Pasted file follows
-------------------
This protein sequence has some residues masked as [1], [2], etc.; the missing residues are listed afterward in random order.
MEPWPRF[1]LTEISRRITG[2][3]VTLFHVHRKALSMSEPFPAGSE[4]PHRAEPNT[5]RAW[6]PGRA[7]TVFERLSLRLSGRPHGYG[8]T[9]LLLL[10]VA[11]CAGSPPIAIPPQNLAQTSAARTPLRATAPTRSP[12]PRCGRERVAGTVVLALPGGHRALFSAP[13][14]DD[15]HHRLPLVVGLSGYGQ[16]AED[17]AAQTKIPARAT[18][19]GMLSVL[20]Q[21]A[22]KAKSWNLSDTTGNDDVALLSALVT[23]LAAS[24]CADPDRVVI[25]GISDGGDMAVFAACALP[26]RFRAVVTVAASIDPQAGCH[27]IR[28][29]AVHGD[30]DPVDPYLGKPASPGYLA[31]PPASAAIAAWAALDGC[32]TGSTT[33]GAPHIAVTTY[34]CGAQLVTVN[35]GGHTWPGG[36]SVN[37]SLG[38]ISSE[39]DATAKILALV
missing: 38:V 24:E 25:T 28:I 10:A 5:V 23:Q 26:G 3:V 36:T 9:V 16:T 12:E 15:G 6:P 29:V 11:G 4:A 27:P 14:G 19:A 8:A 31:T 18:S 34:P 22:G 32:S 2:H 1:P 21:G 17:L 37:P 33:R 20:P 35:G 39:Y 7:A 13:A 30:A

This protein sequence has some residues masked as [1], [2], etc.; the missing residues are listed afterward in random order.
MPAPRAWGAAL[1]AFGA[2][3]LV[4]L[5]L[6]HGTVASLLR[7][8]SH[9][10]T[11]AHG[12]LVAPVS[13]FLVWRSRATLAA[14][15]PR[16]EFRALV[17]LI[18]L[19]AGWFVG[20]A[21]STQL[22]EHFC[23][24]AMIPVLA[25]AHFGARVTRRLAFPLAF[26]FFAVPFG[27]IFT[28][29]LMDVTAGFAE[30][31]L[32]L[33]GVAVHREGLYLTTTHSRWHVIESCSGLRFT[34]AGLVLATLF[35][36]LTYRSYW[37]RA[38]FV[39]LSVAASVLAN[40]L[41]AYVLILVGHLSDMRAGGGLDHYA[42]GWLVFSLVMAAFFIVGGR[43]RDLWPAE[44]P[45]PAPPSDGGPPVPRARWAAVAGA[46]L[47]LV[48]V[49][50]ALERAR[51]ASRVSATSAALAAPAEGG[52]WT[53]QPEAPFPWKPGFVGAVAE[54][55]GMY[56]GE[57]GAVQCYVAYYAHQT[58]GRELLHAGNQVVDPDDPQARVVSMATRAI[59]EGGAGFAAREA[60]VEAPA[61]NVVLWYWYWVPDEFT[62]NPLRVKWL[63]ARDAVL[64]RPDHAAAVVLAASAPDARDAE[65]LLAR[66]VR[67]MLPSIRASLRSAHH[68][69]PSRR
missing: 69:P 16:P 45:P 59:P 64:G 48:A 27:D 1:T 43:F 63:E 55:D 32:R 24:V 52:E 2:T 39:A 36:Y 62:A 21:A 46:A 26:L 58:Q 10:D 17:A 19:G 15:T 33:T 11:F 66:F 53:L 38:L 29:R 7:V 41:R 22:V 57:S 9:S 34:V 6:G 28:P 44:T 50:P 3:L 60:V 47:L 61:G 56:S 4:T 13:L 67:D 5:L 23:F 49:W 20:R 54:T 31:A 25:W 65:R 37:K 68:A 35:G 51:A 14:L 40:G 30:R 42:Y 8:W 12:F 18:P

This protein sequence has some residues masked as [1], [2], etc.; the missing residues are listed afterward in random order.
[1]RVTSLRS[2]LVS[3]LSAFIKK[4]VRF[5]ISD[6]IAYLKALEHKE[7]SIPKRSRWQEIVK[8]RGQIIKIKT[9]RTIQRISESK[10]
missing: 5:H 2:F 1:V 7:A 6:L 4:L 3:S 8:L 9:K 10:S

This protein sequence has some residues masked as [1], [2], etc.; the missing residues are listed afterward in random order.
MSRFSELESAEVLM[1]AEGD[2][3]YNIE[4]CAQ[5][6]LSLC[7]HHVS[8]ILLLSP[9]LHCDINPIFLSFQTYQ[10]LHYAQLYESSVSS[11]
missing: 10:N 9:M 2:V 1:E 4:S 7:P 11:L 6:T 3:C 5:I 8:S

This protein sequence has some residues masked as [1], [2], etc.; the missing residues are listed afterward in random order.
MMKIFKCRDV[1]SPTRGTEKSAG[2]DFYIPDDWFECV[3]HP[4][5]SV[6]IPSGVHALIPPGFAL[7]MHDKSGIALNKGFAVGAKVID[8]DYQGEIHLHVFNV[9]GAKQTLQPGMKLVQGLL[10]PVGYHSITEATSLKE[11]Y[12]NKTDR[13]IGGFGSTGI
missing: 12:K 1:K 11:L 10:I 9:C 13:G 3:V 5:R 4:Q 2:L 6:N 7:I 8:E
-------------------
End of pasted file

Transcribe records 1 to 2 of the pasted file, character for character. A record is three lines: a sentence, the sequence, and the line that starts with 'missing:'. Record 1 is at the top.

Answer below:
This protein sequence has some residues masked as [1], [2], etc.; the missing residues are listed afterward in random order.
MEPWPRF[1]LTEISRRITG[2][3]VTLFHVHRKALSMSEPFPAGSE[4]PHRAEPNT[5]RAW[6]PGRA[7]TVFERLSLRLSGRPHGYG[8]T[9]LLLL[10]VA[11]CAGSPPIAIPPQNLAQTSAARTPLRATAPTRSP[12]PRCGRERVAGTVVLALPGGHRALFSAP[13][14]DD[15]HHRLPLVVGLSGYGQ[16]AED[17]AAQTKIPARAT[18][19]GMLSVL[20]Q[21]A[22]KAKSWNLSDTTGNDDVALLSALVT[23]LAAS[24]CADPDRVVI[25]GISDGGDMAVFAACALP[26]RFRAVVTVAASIDPQAGCH[27]IR[28][29]AVHGD[30]DPVDPYLGKPASPGYLA[31]PPASAAIAAWAALDGC[32]TGSTT[33]GAPHIAVTTY[34]CGAQLVTVN[35]GGHTWPGG[36]SVN[37]SLG[38]ISSE[39]DATAKILALV
missing: 38:V 24:E 25:T 28:I 10:A 5:V 23:Q 26:G 3:V 36:T 9:V 16:T 12:E 15:G 6:P 29:V 11:G 4:A 27:P 14:G 19:A 8:A 31:T 18:S 34:P 22:G 32:S 2:H 1:P 21:G 17:L 37:P 33:R 20:P 35:G 39:Y 7:A 13:A 30:A

This protein sequence has some residues masked as [1], [2], etc.; the missing residues are listed afterward in random order.
MPAPRAWGAAL[1]AFGA[2][3]LV[4]L[5]L[6]HGTVASLLR[7][8]SH[9][10]T[11]AHG[12]LVAPVS[13]FLVWRSRATLAA[14][15]PR[16]EFRALV[17]LI[18]L[19]AGWFVG[20]A[21]STQL[22]EHFC[23][24]AMIPVLA[25]AHFGARVTRRLAFPLAF[26]FFAVPFG[27]IFT[28][29]LMDVTAGFAE[30][31]L[32]L[33]GVAVHREGLYLTTTHSRWHVIESCSGLRFT[34]AGLVLATLF[35][36]LTYRSYW[37]RA[38]FV[39]LSVAASVLAN[40]L[41]AYVLILVGHLSDMRAGGGLDHYA[42]GWLVFSLVMAAFFIVGGR[43]RDLWPAE[44]P[45]PAPPSDGGPPVPRARWAAVAGA[46]L[47]LV[48]V[49][50]ALERAR[51]ASRVSATSAALAAPAEGG[52]WT[53]QPEAPFPWKPGFVGAVAE[54][55]GMY[56]GE[57]GAVQCYVAYYAHQT[58]GRELLHAGNQVVDPDDPQARVVSMATRAI[59]EGGAGFAAREA[60]VEAPA[61]NVVLWYWYWVPDEFT[62]NPLRVKWL[63]ARDAVL[64]RPDHAAAVVLAASAPDARDAE[65]LLAR[66]VR[67]MLPSIRASLRSAHH[68][69]PSRR
missing: 69:P 16:P 45:P 59:P 64:G 48:A 27:D 1:T 43:F 63:E 55:D 32:R 24:V 52:E 2:T 39:A 36:Y 62:A 21:A 46:A 26:L 58:Q 10:D 17:A 19:G 15:T 33:T 11:F 66:F 53:L 38:L 29:R 7:V 41:R 22:V 57:S 9:S 34:V 6:G 28:P 44:T 50:P 3:L 60:V 47:L 61:G 56:S 4:T 13:L 67:D 5:L 23:F 49:W 20:R 54:T 31:A 25:W 65:R 37:K 68:A 35:G 51:A 14:L 40:G 30:R 42:Y 8:W 12:F 18:P